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American Business and Older Employees: A Summary of Findings

In late 1998, AARP commissioned FGI, Inc., to measure the relative importance of certain employee qualities, the perceptions of senior human resource executives of older employees in relation to these qualities, and how these perceptions have changed over time.  The study also sought to understand companies' efforts to fully utilize older workers, and to account for general employment and human resource issues relevant to today's workforce in general and the older workforce (aged 50 and older) in particular.  A random sample of 400 organizations was selected and senior-level human resource executives at companies with a minimum of fifty employees were interviewed by telephone during November and December.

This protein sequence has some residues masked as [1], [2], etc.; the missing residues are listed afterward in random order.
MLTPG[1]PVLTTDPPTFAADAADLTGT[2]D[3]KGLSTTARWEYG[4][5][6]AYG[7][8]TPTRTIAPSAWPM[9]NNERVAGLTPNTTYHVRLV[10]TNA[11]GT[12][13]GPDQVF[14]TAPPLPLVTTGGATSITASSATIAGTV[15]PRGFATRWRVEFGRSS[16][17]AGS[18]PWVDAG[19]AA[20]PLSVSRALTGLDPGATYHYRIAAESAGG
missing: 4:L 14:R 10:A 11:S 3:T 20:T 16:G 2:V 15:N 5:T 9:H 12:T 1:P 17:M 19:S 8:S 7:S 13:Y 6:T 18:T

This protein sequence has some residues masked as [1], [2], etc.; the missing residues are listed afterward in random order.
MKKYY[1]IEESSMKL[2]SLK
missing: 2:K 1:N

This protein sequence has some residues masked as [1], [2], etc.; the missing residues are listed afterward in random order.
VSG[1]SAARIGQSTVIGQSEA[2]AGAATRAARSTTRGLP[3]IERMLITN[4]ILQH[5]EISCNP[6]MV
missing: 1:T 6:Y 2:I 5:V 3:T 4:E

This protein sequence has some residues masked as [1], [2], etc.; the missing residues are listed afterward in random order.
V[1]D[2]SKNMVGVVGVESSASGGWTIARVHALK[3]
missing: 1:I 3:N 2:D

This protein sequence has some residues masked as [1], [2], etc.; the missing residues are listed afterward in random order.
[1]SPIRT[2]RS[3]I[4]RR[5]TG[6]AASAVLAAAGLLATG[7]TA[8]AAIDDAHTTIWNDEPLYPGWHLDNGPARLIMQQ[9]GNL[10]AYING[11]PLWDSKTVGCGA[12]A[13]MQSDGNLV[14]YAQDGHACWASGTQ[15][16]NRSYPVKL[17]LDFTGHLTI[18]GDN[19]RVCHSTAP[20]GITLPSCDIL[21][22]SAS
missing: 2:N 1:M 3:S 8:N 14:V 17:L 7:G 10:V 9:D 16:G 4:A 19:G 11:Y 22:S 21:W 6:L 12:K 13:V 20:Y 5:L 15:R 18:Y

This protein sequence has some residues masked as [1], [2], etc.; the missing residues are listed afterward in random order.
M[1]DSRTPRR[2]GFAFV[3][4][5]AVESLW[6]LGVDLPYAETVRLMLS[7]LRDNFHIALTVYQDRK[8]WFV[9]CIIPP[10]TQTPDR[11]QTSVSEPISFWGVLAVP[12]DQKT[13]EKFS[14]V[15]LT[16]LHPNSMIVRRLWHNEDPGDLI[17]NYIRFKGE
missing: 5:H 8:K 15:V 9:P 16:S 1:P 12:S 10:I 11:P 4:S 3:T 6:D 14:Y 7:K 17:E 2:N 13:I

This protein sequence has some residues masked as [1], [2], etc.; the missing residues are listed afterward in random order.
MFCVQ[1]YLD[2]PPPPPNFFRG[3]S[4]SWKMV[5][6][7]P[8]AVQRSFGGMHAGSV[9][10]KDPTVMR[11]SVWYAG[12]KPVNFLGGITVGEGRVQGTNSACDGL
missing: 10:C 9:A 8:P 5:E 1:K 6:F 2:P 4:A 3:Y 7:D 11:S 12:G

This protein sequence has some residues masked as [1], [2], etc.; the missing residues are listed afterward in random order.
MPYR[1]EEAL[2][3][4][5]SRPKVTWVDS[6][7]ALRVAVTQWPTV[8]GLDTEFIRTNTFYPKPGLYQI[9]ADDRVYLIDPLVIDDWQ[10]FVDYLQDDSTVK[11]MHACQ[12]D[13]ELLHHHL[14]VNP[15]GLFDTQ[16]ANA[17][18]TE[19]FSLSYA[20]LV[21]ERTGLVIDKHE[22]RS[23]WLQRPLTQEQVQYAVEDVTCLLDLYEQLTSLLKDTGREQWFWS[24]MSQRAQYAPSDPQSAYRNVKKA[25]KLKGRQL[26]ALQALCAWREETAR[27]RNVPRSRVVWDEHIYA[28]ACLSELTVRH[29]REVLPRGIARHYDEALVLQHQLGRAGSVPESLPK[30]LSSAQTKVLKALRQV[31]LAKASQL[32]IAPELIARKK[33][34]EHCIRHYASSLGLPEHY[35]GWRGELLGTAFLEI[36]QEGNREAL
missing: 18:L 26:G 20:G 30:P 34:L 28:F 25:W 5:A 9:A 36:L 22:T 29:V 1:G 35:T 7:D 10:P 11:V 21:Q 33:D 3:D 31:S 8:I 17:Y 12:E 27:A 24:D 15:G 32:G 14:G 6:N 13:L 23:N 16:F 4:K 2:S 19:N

Respondents appraised the importance of older employees and rated them on a list of 29 qualities.  Older employees were described as possessing all but one of the top seven qualities that companies consider most desirable in any employee, falling short only in willing to be flexible about doing different tasks.  Older human resource managers tended to view older employees more favorably than did younger managers; younger managers held some bias toward older workers and their capabilities, and this bias appears to have increased from 1994 to 1998.  References to qualitative findings from six focus groups among human resource managers are included in the report.

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